A Guide to Recognizing Your Wasps: Types of Wasps and What You Need to Know About Them
When winter fades, most of us rush outside to take advantage of the warm weather. From family barbecues to outdoor games, there's no shortage of activities you can enjoy during sunny seasons. Unfortunately, there's also a major downside to spring and summer: wasps.
As the weather improves, these pesky insects become active. During July and August, you might spot them flying around and forming nests -- sometimes even in your own backyard. In this blog, we'll go over everything you need to know about wasps, from identifying them to safely getting rid of them.
What Types of Wasps Are In Your Yard?
Did you know there are thousands of types of wasps in the United States? While this might seem alarming, you don't actually have to deal with all these variations -- in the Delaware Valley region, only a few types are likely to populate your yard. If you can identify these wasps, it will be easier to locate their nests and get rid of them. Here are five main types of wasps to look out for.
Yellow jackets are social insects that live in large colonies. They're less than an inch tall and are often mistaken for bees due to their size and coloring. Staying true to their name, they have black bodies with yellow faces and prominent yellow bands. They can be broken down into three types:
- Queen: The queen yellow jacket lays hundreds of eggs.
- Drones: Drones are male wasps that fertilize the queen.
- Workers: Worker yellow jackets are infertile, female insects that help maintain the nest.
Queens are the only type of yellow jacket able to survive the winter. When spring starts, the queen will select a place to build a nest. This nest, which is made of wood fiber and saliva, may be underground, in a tree or on someone's home. Then, she will begin raising a colony of drones (which come from non-fertilized eggs) and worker bees (which come from fertilized eggs). While drones lack stingers, workers have powerful stingers and will use them if they feel the nest is threatened.
Hornets are aggressive insects that tend to be reddish-brown in color (although some hornets may be black and white, or black with yellow bodies and stripes). They share many traits with yellow jackets, such as the following:
- Hornets are social and have well-organized colonies
- Colonies are made up of a queen, drones and workers
- Queens build paper nests made of wood fibers
Like yellow jackets, hornets will sting if they think their nest is threatened. Their stings are painful and can lead to serious health consequences if you have an allergic reaction. The good news is, most hornets build their nests in the air as opposed to in the ground or by homes. However, this could be a problem if you have a tree hanging near your house.
Paper wasps are semisocial insects that live in small colonies (of about 100 or so wasps) made of a queen, drones and workers. They're similar in size to yellow jackets, but have a slightly slimmer body. You can usually distinguish a paper wasp due to their six, long legs and dominantly brown body. Some may also have yellow coloration.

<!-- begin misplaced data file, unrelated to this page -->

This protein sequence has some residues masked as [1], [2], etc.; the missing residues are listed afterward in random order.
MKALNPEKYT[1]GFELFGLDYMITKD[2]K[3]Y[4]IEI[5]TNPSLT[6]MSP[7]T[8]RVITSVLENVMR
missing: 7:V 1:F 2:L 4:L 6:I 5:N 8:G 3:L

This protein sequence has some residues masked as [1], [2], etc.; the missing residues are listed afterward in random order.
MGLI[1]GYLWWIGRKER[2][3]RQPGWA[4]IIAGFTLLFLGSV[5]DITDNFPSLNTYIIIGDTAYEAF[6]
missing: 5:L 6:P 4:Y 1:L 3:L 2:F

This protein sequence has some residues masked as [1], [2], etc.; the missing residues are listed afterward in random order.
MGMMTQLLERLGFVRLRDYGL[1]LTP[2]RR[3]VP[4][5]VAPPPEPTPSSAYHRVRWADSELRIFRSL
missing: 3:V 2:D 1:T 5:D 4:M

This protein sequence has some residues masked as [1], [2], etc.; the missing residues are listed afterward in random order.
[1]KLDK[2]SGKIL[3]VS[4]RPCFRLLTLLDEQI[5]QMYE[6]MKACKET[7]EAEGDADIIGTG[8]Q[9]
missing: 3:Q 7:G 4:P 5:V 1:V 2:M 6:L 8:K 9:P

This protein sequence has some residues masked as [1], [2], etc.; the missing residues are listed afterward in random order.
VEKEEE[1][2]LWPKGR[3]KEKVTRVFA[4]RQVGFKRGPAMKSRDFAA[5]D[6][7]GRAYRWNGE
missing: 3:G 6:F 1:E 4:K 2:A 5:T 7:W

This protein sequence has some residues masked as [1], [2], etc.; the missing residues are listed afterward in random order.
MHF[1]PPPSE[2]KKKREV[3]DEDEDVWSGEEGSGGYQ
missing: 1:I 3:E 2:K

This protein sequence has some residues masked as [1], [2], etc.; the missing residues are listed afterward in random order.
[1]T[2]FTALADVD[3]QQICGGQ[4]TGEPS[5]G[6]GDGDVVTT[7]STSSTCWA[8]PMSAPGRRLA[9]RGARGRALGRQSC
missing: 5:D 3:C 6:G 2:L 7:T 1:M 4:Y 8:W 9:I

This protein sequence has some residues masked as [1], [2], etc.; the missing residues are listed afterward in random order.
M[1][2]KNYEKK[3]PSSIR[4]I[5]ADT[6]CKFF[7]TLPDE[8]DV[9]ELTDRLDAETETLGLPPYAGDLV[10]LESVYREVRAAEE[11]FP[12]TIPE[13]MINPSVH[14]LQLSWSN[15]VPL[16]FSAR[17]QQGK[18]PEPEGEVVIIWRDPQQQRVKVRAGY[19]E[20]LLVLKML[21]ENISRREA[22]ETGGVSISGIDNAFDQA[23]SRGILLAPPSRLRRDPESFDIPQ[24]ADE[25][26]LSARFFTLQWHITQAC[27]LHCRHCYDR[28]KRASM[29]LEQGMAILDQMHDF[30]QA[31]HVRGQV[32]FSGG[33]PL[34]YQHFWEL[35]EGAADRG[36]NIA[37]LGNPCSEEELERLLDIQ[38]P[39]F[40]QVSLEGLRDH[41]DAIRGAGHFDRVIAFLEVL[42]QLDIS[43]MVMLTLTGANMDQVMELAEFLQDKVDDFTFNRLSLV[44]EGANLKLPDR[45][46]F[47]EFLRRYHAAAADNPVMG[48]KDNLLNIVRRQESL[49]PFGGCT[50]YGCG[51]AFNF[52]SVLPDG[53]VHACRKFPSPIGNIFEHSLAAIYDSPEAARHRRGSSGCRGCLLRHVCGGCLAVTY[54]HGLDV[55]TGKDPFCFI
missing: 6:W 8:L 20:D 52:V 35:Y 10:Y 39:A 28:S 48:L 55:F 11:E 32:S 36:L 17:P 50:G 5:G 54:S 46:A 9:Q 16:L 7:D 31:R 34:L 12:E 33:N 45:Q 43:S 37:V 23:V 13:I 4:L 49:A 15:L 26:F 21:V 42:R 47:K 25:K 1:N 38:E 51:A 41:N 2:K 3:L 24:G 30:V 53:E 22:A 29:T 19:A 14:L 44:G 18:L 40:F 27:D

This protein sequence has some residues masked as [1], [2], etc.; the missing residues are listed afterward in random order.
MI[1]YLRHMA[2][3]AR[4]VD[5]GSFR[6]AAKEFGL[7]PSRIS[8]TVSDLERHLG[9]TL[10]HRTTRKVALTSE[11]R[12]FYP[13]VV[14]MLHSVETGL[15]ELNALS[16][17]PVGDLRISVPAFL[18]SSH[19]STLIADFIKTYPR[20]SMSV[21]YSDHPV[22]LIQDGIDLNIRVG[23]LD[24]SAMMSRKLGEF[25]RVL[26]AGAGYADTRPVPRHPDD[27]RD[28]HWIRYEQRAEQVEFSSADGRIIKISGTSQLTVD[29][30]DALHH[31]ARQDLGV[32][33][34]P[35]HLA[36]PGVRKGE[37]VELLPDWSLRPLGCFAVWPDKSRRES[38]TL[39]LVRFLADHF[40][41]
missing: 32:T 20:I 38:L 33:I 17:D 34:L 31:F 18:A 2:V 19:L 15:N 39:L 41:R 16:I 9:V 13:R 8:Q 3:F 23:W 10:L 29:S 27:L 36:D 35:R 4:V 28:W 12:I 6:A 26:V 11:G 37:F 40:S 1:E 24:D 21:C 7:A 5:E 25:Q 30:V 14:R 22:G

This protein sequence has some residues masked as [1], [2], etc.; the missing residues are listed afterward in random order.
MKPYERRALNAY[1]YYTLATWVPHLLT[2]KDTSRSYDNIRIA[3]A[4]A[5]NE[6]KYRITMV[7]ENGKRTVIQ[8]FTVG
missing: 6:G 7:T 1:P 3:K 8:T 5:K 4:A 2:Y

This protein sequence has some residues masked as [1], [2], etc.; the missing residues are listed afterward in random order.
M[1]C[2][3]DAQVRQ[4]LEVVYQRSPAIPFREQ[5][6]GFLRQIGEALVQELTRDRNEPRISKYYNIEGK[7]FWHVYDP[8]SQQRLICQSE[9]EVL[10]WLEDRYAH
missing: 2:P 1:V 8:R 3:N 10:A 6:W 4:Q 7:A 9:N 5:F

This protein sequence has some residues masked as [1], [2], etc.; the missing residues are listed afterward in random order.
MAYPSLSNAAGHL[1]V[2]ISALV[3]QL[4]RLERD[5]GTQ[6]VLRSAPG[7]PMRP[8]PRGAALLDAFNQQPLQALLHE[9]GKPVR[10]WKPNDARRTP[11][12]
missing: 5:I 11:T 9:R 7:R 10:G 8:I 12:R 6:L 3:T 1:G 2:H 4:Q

Like yellow jackets and hornets, paper wasps construct their nests using wood fiber. The result is a paper-like material (hence the name, "paper wasps"). Many paper wasps will scrape wood off of houses to help build their nests, which may be located in trees, vegetation or under eaves. On the bright side, these wasps aren't very aggressive -- if they're away from the nest, they're unlikely to sting unless actively provoke them.
In late spring, many homeowners along the East Coast start dealing with mud dauber infestations. Recognizable by their long, thin bodies, mud daubers are usually either completely black or metallic blue. Many also have yellow or green markings. The main difference between mud daubers and the aforementioned types of wasps is that they don't live in colonies. Female mud daubers make their own nests out of mud, which may be found in the following locations:
- Under eaves
- Porch ceilings
The wasp lives in the nest by herself and generally won't sting to defend it. However, she may sting if provoked.
Cicada killers are black wasps with brown wings, yellow markings and reddish-orange legs. Like mud daubers, they're solitary creatures -- the females build their own nests and work largely by themselves. However, they may choose to live around fellow wasps. Most cicada killers will dig into the ground to form a home, although some may take residence in gaps found in walls.
The name for this kind of wasp comes from their preferred meal: cicadas. Females will paralyze the insect, then drag it underground and lay eggs. When the eggs hatch, the babies will feed from the cicada. While they may attack other insects, cicada killers tend to avoid humans and rarely use their stingers on people.
What Should You Do If You Notice Wasps?
If you spot wasps in your yard, it's important not to ignore the issue. Whether they're yellow jackets or mud daubers, they have the potential to sting you and your family members (especially if their nest is near or in your home). While some stings can be treated quickly, others may cause allergic reactions that require hospitalizations.
If the nest is small, you may be able to get rid of it on your own. However, in most cases, the safest solution is contacting a professional. At Viking Pest Control, we have years of experience in helping New Jersey and Pennsylvania homeowners keep their homes wasp-free. No matter what type of wasp you're dealing with, our award-winning team will get the job done in a safe, sustainable manner. Get a free estimate today!